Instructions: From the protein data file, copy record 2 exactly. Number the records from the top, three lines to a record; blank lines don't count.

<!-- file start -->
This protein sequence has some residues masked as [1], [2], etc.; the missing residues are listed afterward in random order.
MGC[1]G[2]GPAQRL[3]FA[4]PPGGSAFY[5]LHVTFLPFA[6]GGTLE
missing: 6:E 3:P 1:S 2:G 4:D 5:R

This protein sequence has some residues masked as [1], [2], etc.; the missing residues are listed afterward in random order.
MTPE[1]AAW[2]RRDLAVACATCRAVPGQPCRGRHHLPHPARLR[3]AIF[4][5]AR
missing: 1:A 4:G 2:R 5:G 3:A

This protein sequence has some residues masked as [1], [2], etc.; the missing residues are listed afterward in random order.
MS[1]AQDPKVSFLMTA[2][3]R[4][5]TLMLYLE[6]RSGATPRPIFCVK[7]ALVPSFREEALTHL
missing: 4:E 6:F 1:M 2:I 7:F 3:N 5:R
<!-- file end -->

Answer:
This protein sequence has some residues masked as [1], [2], etc.; the missing residues are listed afterward in random order.
MTPE[1]AAW[2]RRDLAVACATCRAVPGQPCRGRHHLPHPARLR[3]AIF[4][5]AR
missing: 1:A 4:G 2:R 5:G 3:A